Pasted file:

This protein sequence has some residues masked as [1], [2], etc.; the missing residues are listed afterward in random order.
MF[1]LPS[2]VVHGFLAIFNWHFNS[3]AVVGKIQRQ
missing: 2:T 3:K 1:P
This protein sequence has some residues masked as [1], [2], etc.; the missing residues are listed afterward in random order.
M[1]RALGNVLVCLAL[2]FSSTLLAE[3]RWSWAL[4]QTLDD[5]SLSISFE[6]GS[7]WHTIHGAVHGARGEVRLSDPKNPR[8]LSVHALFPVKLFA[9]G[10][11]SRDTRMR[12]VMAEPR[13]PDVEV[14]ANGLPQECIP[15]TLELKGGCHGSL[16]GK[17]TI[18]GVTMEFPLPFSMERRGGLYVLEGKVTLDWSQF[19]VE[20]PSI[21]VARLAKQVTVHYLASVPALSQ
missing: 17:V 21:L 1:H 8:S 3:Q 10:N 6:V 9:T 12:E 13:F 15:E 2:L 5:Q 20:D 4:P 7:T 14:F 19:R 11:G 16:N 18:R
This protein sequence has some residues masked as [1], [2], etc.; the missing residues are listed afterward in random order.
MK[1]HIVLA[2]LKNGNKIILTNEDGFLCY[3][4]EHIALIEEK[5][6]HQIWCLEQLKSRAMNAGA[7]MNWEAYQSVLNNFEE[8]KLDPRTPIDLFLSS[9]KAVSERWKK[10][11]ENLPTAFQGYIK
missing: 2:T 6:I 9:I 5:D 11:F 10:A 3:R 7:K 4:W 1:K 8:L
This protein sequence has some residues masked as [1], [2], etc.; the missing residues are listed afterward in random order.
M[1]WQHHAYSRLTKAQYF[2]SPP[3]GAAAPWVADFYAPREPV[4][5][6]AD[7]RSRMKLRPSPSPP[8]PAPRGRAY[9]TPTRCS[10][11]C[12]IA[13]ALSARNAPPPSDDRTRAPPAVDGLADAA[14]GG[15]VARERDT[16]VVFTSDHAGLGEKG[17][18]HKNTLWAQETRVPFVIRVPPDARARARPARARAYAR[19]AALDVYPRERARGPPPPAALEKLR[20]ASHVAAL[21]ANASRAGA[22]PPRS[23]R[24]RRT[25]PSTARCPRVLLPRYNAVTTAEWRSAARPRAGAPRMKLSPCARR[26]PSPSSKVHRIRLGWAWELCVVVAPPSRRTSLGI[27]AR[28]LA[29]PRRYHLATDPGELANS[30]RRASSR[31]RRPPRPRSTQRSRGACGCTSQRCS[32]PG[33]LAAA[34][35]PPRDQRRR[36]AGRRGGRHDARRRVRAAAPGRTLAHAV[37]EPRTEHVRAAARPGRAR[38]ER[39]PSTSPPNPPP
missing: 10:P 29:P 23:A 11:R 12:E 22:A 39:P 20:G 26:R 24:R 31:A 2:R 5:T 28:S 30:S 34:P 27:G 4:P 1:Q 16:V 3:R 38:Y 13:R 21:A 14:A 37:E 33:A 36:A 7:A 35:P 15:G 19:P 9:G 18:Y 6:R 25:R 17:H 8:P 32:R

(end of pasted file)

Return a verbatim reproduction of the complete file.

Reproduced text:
This protein sequence has some residues masked as [1], [2], etc.; the missing residues are listed afterward in random order.
MF[1]LPS[2]VVHGFLAIFNWHFNS[3]AVVGKIQRQ
missing: 2:T 3:K 1:P
This protein sequence has some residues masked as [1], [2], etc.; the missing residues are listed afterward in random order.
M[1]RALGNVLVCLAL[2]FSSTLLAE[3]RWSWAL[4]QTLDD[5]SLSISFE[6]GS[7]WHTIHGAVHGARGEVRLSDPKNPR[8]LSVHALFPVKLFA[9]G[10][11]SRDTRMR[12]VMAEPR[13]PDVEV[14]ANGLPQECIP[15]TLELKGGCHGSL[16]GK[17]TI[18]GVTMEFPLPFSMERRGGLYVLEGKVTLDWSQF[19]VE[20]PSI[21]VARLAKQVTVHYLASVPALSQ
missing: 17:V 21:L 1:H 8:S 3:Q 10:N 6:V 9:T 12:E 13:F 15:E 2:L 5:Q 20:D 4:P 7:T 14:F 19:R 11:G 16:N 18:R
This protein sequence has some residues masked as [1], [2], etc.; the missing residues are listed afterward in random order.
MK[1]HIVLA[2]LKNGNKIILTNEDGFLCY[3][4]EHIALIEEK[5][6]HQIWCLEQLKSRAMNAGA[7]MNWEAYQSVLNNFEE[8]KLDPRTPIDLFLSS[9]KAVSERWKK[10][11]ENLPTAFQGYIK
missing: 2:T 6:I 9:I 5:D 11:F 10:A 3:R 7:K 4:W 1:K 8:L
This protein sequence has some residues masked as [1], [2], etc.; the missing residues are listed afterward in random order.
M[1]WQHHAYSRLTKAQYF[2]SPP[3]GAAAPWVADFYAPREPV[4][5][6]AD[7]RSRMKLRPSPSPP[8]PAPRGRAY[9]TPTRCS[10][11]C[12]IA[13]ALSARNAPPPSDDRTRAPPAVDGLADAA[14]GG[15]VARERDT[16]VVFTSDHAGLGEKG[17][18]HKNTLWAQETRVPFVIRVPPDARARARPARARAYAR[19]AALDVYPRERARGPPPPAALEKLR[20]ASHVAAL[21]ANASRAGA[22]PPRS[23]R[24]RRT[25]PSTARCPRVLLPRYNAVTTAEWRSAARPRAGAPRMKLSPCARR[26]PSPSSKVHRIRLGWAWELCVVVAPPSRRTSLGI[27]AR[28]LA[29]PRRYHLATDPGELANS[30]RRASSR[31]RRPPRPRSTQRSRGACGCTSQRCS[32]PG[33]LAAA[34][35]PPRDQRRR[36]AGRRGGRHDARRRVRAAAPGRTLAHAV[37]EPRTEHVRAAARPGRAR[38]ER[39]PSTSPPNPPP
missing: 10:P 29:P 23:A 11:R 12:E 22:A 39:P 20:G 26:R 24:R 31:A 2:R 5:T 28:S 30:S 34:P 27:G 4:P 1:Q 16:V 3:R 38:Y 13:R 21:A 14:A 37:E 33:A 36:A 7:A 35:P 15:G 19:P 9:G 18:Y 6:R 25:R 17:H 8:P 32:R